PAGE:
The Oregon Parks and Recreation Department received two applications for conduit placement of the fiber optic cable under the ocean shore. ORPD approved one, but denied the other application to merely lay an empty conduit for future use.   In the denial, OPRD said, "the speculative installation of conduits on the ocean shore to accommodate unspecified projects is not in the interest of, or  benefit to,  the public." The approval of Edge Cable's principal application caused several TDM residents to file appeals, and Oregon Coast Alliance as well. The administrative process of hearing those appeals has just begun.

Meantime, Edge has submitted its application to Tillamook County for a conditional use permit. This will be the big land use hearing for this project. The County wisely decided this was sufficiently controversial to require a planning commission hearing, but it has not yet been scheduled.

The Department of State Lands just issued its approval of the removal fill permit for work in the territorial sea. This is a particularly poorly thought-out decision, as very little environmental analysis has taken place about the ecology of the territorial sea, and the effects of directional drilling on the myriads of threatened and endangered species in the nearshore ocean. The sea is a vast but vulnerable ecosystem, much threatened by the increasing industrialization, of which cable-laying is a good example.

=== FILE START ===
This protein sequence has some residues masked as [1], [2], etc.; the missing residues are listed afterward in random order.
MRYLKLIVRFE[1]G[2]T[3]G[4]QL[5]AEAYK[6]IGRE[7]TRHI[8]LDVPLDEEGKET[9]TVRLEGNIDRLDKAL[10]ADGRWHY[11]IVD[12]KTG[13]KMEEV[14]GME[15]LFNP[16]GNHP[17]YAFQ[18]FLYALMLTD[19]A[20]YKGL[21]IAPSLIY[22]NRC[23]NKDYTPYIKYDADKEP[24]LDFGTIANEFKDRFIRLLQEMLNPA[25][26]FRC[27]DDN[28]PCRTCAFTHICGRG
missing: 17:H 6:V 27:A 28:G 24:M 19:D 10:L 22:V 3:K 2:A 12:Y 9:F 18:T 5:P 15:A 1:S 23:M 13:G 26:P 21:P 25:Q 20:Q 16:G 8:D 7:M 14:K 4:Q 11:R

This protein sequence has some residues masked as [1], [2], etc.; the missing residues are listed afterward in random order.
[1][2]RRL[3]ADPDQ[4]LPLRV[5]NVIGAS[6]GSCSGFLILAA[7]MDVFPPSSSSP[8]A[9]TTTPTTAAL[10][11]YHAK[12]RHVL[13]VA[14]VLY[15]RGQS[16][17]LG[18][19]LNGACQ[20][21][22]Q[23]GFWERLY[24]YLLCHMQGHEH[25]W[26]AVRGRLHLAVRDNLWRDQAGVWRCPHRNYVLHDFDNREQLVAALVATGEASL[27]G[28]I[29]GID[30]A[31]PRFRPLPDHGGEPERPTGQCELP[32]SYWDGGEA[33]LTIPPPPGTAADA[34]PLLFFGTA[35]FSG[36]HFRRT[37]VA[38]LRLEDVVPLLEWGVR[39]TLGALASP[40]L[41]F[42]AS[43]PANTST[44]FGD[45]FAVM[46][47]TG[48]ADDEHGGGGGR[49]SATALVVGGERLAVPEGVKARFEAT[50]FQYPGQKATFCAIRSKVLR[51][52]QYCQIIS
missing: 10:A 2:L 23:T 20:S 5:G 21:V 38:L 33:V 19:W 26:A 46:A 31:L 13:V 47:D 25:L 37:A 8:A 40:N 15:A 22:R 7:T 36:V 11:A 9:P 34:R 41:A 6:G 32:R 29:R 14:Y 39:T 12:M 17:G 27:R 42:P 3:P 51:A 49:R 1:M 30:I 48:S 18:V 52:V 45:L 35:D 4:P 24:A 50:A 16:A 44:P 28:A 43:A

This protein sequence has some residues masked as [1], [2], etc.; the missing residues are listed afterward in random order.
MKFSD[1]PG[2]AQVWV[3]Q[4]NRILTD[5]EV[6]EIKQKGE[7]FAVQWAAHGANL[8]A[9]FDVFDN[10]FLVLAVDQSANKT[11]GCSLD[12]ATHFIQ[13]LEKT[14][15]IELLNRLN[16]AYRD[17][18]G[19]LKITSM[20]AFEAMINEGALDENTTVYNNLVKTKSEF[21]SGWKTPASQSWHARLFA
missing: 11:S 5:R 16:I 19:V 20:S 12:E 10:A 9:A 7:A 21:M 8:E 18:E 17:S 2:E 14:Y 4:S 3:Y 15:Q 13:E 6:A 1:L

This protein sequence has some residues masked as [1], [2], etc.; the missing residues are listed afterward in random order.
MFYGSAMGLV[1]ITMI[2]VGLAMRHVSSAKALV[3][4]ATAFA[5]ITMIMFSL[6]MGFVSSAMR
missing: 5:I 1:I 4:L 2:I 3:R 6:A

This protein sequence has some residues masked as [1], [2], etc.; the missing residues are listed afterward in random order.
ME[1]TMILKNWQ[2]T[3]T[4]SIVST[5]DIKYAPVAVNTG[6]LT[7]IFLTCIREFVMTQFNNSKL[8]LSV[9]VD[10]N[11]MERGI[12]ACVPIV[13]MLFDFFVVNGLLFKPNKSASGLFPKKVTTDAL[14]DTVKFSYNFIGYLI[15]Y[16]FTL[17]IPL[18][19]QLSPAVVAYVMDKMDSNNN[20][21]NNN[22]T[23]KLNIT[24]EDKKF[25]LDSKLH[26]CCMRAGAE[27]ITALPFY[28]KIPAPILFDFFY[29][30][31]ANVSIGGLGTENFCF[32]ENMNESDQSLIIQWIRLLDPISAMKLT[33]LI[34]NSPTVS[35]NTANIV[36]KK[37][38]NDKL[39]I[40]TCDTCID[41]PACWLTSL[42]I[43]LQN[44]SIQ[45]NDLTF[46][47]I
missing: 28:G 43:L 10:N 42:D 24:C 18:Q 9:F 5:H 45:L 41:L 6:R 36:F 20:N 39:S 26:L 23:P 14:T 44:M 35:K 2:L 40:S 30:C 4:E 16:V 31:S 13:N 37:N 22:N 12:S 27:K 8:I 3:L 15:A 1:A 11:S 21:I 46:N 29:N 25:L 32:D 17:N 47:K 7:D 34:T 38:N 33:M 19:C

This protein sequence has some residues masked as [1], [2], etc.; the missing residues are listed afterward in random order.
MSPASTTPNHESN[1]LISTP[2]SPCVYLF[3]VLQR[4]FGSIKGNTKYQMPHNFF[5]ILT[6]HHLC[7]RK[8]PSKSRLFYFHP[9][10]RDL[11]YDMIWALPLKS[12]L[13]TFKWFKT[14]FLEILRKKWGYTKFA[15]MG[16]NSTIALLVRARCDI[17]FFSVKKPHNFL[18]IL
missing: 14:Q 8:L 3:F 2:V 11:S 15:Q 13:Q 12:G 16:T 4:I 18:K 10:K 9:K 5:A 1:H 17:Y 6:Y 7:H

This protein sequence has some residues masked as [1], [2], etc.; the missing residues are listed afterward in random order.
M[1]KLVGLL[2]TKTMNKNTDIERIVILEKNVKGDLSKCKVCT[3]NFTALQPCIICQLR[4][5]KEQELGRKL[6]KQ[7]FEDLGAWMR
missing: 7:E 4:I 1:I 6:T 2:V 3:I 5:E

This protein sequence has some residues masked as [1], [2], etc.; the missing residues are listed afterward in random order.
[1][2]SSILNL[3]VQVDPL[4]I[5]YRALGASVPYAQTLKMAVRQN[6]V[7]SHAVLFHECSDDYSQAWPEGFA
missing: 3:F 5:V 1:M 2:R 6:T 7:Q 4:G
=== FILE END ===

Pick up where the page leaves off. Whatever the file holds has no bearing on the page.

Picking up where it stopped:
It is rare in Oregon for coastal communities to challenge cable placements, even when the landward end requires months of industrial level drilling and mud recycling at intense noise levels. The Tierra del Mar community is fighting a new kind of battle, working to let officials know how profoundly disruptive such a project would be to their community and the marine ecosystem. If they lose, other private property on the coast is at risk for similar ventures.